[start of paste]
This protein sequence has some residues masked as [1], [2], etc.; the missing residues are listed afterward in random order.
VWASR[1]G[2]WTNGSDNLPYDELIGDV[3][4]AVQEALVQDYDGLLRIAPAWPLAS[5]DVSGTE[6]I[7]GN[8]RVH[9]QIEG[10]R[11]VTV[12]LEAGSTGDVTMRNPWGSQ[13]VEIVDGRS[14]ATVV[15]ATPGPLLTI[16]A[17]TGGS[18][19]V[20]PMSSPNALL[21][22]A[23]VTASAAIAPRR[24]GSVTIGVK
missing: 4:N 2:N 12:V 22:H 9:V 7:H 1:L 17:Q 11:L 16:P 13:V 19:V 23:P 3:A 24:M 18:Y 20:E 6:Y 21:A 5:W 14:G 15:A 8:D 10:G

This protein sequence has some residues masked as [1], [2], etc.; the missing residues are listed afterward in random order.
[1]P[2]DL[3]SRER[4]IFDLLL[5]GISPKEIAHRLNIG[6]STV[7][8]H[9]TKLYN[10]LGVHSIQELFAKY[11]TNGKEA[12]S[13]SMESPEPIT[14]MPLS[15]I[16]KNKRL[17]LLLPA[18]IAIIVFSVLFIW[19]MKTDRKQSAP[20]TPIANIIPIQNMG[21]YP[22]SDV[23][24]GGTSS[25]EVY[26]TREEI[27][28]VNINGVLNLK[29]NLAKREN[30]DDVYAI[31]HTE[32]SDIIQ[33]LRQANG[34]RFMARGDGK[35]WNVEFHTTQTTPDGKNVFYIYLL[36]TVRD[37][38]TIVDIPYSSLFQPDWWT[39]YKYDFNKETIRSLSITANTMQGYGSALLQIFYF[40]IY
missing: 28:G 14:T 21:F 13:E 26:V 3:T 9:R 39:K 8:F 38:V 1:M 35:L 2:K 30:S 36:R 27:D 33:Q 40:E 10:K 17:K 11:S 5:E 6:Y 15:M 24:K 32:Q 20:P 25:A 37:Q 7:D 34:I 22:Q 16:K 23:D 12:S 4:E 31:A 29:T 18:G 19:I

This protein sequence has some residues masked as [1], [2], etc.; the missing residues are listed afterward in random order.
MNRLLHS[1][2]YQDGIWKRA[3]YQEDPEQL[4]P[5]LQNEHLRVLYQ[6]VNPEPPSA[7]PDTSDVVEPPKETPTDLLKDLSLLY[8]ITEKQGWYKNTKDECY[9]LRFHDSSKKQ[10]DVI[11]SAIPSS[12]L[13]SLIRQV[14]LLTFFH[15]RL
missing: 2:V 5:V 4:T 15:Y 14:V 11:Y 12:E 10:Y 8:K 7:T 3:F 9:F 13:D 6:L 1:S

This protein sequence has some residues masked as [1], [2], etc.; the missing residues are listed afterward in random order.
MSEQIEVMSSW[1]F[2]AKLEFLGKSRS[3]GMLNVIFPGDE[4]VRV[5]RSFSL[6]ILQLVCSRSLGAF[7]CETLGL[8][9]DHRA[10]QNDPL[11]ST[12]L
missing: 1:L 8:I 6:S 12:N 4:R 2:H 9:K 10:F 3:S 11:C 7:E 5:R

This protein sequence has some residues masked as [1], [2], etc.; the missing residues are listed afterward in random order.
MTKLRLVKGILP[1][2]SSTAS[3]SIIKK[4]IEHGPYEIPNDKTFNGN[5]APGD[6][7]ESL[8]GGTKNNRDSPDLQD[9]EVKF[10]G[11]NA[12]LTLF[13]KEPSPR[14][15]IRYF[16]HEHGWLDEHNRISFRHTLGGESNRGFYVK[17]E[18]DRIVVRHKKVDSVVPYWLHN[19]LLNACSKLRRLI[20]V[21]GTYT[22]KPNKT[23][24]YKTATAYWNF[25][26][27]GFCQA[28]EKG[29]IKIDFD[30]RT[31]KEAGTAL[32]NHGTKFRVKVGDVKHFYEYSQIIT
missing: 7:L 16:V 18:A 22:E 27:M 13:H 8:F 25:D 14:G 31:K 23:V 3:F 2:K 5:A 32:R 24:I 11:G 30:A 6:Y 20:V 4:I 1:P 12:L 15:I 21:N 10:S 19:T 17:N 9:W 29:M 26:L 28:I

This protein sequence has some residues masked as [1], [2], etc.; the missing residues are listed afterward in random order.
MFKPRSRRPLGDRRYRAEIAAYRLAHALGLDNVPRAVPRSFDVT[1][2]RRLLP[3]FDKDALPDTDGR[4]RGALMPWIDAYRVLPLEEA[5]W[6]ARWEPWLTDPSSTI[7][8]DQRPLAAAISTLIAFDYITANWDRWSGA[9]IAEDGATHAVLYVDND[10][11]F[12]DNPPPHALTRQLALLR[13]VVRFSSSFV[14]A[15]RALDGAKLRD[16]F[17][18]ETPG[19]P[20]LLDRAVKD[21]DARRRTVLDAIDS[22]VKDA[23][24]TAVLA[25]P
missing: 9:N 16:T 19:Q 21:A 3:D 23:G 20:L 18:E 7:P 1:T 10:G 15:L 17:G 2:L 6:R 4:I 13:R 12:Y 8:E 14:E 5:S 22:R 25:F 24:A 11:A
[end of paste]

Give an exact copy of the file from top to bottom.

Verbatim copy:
This protein sequence has some residues masked as [1], [2], etc.; the missing residues are listed afterward in random order.
VWASR[1]G[2]WTNGSDNLPYDELIGDV[3][4]AVQEALVQDYDGLLRIAPAWPLAS[5]DVSGTE[6]I[7]GN[8]RVH[9]QIEG[10]R[11]VTV[12]LEAGSTGDVTMRNPWGSQ[13]VEIVDGRS[14]ATVV[15]ATPGPLLTI[16]A[17]TGGS[18][19]V[20]PMSSPNALL[21][22]A[23]VTASAAIAPRR[24]GSVTIGVK
missing: 4:N 2:N 12:V 22:H 9:V 7:H 1:L 17:Q 11:L 16:P 13:V 19:V 23:P 3:A 24:M 18:Y 20:E 6:Y 21:A 5:W 14:G 15:A 8:D 10:G

This protein sequence has some residues masked as [1], [2], etc.; the missing residues are listed afterward in random order.
[1]P[2]DL[3]SRER[4]IFDLLL[5]GISPKEIAHRLNIG[6]STV[7][8]H[9]TKLYN[10]LGVHSIQELFAKY[11]TNGKEA[12]S[13]SMESPEPIT[14]MPLS[15]I[16]KNKRL[17]LLLPA[18]IAIIVFSVLFIW[19]MKTDRKQSAP[20]TPIANIIPIQNMG[21]YP[22]SDV[23][24]GGTSS[25]EVY[26]TREEI[27][28]VNINGVLNLK[29]NLAKREN[30]DDVYAI[31]HTE[32]SDIIQ[33]LRQANG[34]RFMARGDGK[35]WNVEFHTTQTTPDGKNVFYIYLL[36]TVRD[37][38]TIVDIPYSSLFQPDWWT[39]YKYDFNKETIRSLSITANTMQGYGSALLQIFYF[40]IY
missing: 28:G 14:T 21:F 13:E 26:V 3:T 9:R 39:K 8:F 38:V 1:M 35:L 2:K 30:S 36:R 27:D 33:Q 40:E 10:K 17:K 11:S 5:E 6:Y 15:M 24:K 32:Q 20:P 25:A 37:Q 7:D 34:I 22:Q 16:K 23:D 12:S 4:E 31:A 29:T 18:G 19:I

This protein sequence has some residues masked as [1], [2], etc.; the missing residues are listed afterward in random order.
MNRLLHS[1][2]YQDGIWKRA[3]YQEDPEQL[4]P[5]LQNEHLRVLYQ[6]VNPEPPSA[7]PDTSDVVEPPKETPTDLLKDLSLLY[8]ITEKQGWYKNTKDECY[9]LRFHDSSKKQ[10]DVI[11]SAIPSS[12]L[13]SLIRQV[14]LLTFFH[15]RL
missing: 2:V 5:V 4:T 15:Y 14:V 11:Y 12:E 10:Y 8:K 7:T 3:F 9:F 13:D 6:L 1:S

This protein sequence has some residues masked as [1], [2], etc.; the missing residues are listed afterward in random order.
MSEQIEVMSSW[1]F[2]AKLEFLGKSRS[3]GMLNVIFPGDE[4]VRV[5]RSFSL[6]ILQLVCSRSLGAF[7]CETLGL[8][9]DHRA[10]QNDPL[11]ST[12]L
missing: 1:L 8:I 6:S 12:N 4:R 2:H 9:K 10:F 3:S 11:C 7:E 5:R

This protein sequence has some residues masked as [1], [2], etc.; the missing residues are listed afterward in random order.
MTKLRLVKGILP[1][2]SSTAS[3]SIIKK[4]IEHGPYEIPNDKTFNGN[5]APGD[6][7]ESL[8]GGTKNNRDSPDLQD[9]EVKF[10]G[11]NA[12]LTLF[13]KEPSPR[14][15]IRYF[16]HEHGWLDEHNRISFRHTLGGESNRGFYVK[17]E[18]DRIVVRHKKVDSVVPYWLHN[19]LLNACSKLRRLI[20]V[21]GTYT[22]KPNKT[23][24]YKTATAYWNF[25][26][27]GFCQA[28]EKG[29]IKIDFD[30]RT[31]KEAGTAL[32]NHGTKFRVKVGDVKHFYEYSQIIT
missing: 7:L 16:V 18:A 22:E 27:M 13:H 8:F 25:D 14:G 31:K 23:V 3:F 2:K 5:A 32:R 24:I 11:G 30:A 6:Y 20:V 4:I 1:P 12:L 15:I 21:N 10:S 19:T 17:N 9:W 29:M 26:L 28:I

This protein sequence has some residues masked as [1], [2], etc.; the missing residues are listed afterward in random order.
MFKPRSRRPLGDRRYRAEIAAYRLAHALGLDNVPRAVPRSFDVT[1][2]RRLLP[3]FDKDALPDTDGR[4]RGALMPWIDAYRVLPLEEA[5]W[6]ARWEPWLTDPSSTI[7][8]DQRPLAAAISTLIAFDYITANWDRWSGA[9]IAEDGATHAVLYVDND[10][11]F[12]DNPPPHALTRQLALLR[13]VVRFSSSFV[14]A[15]RALDGAKLRD[16]F[17][18]ETPG[19]P[20]LLDRAVKD[21]DARRRTVLDAIDS[22]VKDA[23][24]TAVLA[25]P
missing: 9:N 16:T 19:Q 21:A 3:D 23:G 20:L 18:E 7:P 1:T 10:G 15:L 17:G 2:L 6:R 4:I 13:R 12:Y 8:E 14:E 5:S 22:R 25:F 24:A 11:A